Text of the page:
Hurstpierpoint College Senior Chapel Address
Friday 29th January 2021: Candlemas, Luke 2.22-40
On 2 February, in the Church year, we celebrate the Feast of Candlemas. Traditionally, this has been the end of the Christmas season, the day that even the most persevering amongst us put away their Christmas lights – or maybe not this year. It is also the service in which we bless and give out lots of candles, as I am sure many of you who were here last year will remember. As we all know, this year is different, and we cannot be together in one place. However, I hope that most of you received a tea light from us this last week. Some of you may have already lit it, but if you haven’t, today may be a good opportunity to do so.
Lighting a candle is a universal sign of comfort, and of hope. Many of us will have been into churches and lit a candle to think of someone dear to us, or to remember someone who had died. As a nation, we have also been lighting candles to remember all those caught up in the global pandemic: again, a sign of comfort and hope.
Today, I would like to extend the image of the candle as a sign of hope a little further – maybe a little too far for some of you. In our reading just now, we heard how Simeon proclaims Jesus to be one who will give light to those who sit in darkness: the image of Christ being the light of the world. That is also the image represented by our Paschal candle, which we light every year for the first time on Easter Day.
As Christians, we believe that each of us carries with us that light too, that each one of us is uniquely created and loved by God. That each of us is unique, and each of us is to be valued and celebrated as a human being, is of course not only a Christian belief: it is not even distinctively religious. I would go as far as that the belief that everyone is to be respected and celebrated it is a necessary condition for humanity to live well, and to live well together.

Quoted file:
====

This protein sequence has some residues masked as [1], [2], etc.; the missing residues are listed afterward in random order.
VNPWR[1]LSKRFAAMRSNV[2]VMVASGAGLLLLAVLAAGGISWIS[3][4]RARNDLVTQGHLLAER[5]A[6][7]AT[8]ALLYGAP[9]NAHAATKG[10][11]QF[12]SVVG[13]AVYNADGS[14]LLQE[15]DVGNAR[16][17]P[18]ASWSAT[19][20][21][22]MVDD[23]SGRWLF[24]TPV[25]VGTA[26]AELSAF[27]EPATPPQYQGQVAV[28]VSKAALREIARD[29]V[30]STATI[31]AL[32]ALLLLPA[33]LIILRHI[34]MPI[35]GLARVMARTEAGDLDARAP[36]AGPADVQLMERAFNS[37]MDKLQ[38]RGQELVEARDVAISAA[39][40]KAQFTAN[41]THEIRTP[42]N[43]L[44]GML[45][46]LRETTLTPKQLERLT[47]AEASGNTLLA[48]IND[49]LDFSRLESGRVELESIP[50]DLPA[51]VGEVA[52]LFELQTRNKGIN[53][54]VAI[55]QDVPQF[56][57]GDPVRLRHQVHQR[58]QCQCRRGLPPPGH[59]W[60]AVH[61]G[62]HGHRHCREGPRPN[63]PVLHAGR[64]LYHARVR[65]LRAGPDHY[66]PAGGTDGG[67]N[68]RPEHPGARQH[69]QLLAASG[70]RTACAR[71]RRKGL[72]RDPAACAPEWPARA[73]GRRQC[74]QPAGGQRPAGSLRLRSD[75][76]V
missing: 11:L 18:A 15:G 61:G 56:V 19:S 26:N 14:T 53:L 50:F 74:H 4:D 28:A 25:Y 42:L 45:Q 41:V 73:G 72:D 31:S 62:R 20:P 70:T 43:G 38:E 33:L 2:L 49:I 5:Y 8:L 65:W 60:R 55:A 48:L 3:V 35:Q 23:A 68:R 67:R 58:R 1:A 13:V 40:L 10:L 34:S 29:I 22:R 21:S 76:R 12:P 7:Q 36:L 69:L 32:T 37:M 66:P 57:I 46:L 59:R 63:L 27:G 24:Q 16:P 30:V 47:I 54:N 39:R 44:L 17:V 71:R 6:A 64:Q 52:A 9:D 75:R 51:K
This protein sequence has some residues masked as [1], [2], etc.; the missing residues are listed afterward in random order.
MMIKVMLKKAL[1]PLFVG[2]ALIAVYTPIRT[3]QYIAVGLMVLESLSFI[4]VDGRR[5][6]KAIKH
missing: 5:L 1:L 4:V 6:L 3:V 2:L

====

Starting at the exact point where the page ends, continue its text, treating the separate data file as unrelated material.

It has to be said that the Church itself has not always been good in affirming the message that everyone is welcome, and many people have been, and I am sad to say, continue to feel excluded by institutionalised religion. It shows once more how hard it is to really be inclusive, accepting and to respect and celebrate people for who they are, even if you disagree with their choices and opinions.
However, that respect is not optional: we must continue to learn and be better in seeing the human in every human being, in seeing the light, rather than the candle so to say. Here, in front of me, I have light a number of different candles: some large, some small; different sizes, different colours; some new, some old. Yet, all of them are lit, all of them have in common that they carry a flame. Not a bad image for humanity.
As I said, and I want to repeat the point, learning to respect and celebrate each person is not just something you choose to do, but something we all must do, and we need to hold each other accountable to that. Because if we don’t, the consequences are too disastrous to imagine.
Many of you will have seen the picture of the Berlin Memorial to the murdered Jews this week, as we marked Holocaust Memorial Day. Here again, each stone is different – a little bit like the candles here in Chapel – but this time, no light, no life, no hope. Stones rather than candles. Death rather than life. That is what happens when we stop seeing the light in one another, when we stop acknowledging that we are all members of the human race.
Back to the image of candles for a moment. I already mentioned that it is our responsibility to help each other keeping our light burning brightly. It is not only a responsibility, but also something that brings us joy, that makes our own flame brighter and larger. Look what happens when we hold two flames together: they both burn even brighter than the sum of the two of them. That is what it is to encourage each other, to be a community and to celebrate the light we have in each of us. The light we’ve been given and the light we share.